Difference Between Enamel & Latex Paint

Time to paint the living room, nursery or kitchen, but the available choices are confusing. Latex and enamel aren't the same thing -- except when they are. And "acrylic" muddies the issue even more. Sort out the difference between enamel and latex and discover the best paint for your walls -- and for your health.

Latex for Better Breathing

Latex paints don't actually contain any natural latex -- the "rubber" is a polyvinyl material, not the sap from rubber trees. The paints are water-based and usually contain acrylic as the binder to form the paint film. So people refer to them as "acrylics," and they are durable, flexible and almost odor-free with good adherence. Advances in paint technology resulted in water-based paints that go on smoothly, cover well, dry fast, may not require a coat of primer, don't "chalk" or fade, come in finishes from flat to high-gloss, clean up easily with soap and water, are non-flammable and can be washed with plain water once they have dried. Water-based paints have fewer to no volatile organic compounds, the potentially hazardous chemicals that release into the air and cause that strong paint smell.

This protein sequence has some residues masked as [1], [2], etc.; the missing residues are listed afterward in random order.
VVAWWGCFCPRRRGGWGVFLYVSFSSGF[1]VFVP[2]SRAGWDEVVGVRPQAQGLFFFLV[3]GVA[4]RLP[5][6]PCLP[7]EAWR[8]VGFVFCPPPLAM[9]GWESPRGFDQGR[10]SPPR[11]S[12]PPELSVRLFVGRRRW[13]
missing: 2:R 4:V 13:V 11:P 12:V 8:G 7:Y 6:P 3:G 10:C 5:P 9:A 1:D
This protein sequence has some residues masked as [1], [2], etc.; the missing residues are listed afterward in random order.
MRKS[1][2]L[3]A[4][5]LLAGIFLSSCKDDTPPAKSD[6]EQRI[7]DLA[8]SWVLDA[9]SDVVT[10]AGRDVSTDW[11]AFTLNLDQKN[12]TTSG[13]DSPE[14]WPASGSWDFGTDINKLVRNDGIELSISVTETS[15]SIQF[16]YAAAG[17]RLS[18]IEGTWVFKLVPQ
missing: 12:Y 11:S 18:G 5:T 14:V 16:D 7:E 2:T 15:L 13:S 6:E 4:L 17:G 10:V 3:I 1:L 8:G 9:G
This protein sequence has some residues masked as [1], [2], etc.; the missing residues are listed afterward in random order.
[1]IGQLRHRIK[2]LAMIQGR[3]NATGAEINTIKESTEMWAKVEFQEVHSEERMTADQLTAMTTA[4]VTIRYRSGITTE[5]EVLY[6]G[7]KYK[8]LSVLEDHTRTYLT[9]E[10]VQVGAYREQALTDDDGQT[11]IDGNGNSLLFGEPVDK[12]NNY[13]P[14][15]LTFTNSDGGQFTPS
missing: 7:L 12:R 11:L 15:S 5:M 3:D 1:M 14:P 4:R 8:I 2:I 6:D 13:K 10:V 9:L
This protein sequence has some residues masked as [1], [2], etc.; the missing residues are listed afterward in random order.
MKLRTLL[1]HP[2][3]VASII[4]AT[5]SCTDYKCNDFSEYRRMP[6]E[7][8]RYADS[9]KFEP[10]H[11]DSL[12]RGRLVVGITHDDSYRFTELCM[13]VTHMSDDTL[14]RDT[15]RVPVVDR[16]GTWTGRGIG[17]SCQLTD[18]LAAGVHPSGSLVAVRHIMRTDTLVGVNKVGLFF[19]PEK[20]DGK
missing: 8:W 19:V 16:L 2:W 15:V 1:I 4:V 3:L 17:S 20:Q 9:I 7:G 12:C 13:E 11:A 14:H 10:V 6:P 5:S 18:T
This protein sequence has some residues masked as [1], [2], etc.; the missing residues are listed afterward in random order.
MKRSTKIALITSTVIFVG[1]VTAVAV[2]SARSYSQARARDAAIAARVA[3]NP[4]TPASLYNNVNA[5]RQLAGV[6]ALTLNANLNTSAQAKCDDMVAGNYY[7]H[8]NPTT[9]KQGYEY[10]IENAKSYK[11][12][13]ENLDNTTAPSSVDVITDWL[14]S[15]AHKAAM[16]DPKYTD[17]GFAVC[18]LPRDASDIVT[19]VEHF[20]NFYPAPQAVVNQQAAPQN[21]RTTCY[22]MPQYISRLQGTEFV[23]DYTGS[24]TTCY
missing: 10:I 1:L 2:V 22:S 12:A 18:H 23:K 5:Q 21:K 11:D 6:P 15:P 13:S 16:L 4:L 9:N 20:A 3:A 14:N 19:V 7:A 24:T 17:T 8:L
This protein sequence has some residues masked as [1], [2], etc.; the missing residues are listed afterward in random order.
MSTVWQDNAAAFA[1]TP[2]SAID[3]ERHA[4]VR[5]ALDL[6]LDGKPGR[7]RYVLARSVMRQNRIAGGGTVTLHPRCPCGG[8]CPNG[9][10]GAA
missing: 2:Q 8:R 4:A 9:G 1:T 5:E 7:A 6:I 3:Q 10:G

Enamel, With Oil

Oil-based paints dry to a hard, glossy, durable finish. They are often referred to as "enamel" although the term can also refer to types of acrylic paints, so it gets confusing. An oil-based paint has a linseed oil, synthetic oil or alkyd resin base, which holds the pigment. You have to clean or thin oil-based paint with a solvent, such as mineral spirits. The paint has reliable "leveling" -- the brush strokes fill in smoothly as you work -- and it may mask wall surface imperfections and not require a prime coat. Enamel or oil-based paint resists chipping and marks, fades faster than water-based paint and has a definite odor that comes from its VOCs. But oil-based is not the only type of paint called enamel now, so be careful when making your choice.

Water-Based Enamel

All enamel has a hard, glossy and opaque finish, no matter the paint composition. The term covers both water- and oil-based paint and indicates the finish and hardness more than the base. Water-based enamel is easier to use, less toxic, comes in the full sheen spectrum from eggshell to low luster, satin, semi-gloss and high-gloss. The paint has low odor because of its lack or low level of petrochemicals and can be used for areas that traditionally were oil-base painted: trim, stair rails, kitchen and bathroom walls and other surfaces that clean up or inhibit mildew growth better with a hard, shiny finish. The best way to choose between "latex" and "enamel" paints is to evaluate the surface to be covered, determine your desired effect, consider whether no-VOC paint will do the job, read the labels in the paint store, and look for manufacturer's directions that specify coverage for unusual items -- metal, appliances, rubber, tile, existing paint finishes and some furniture.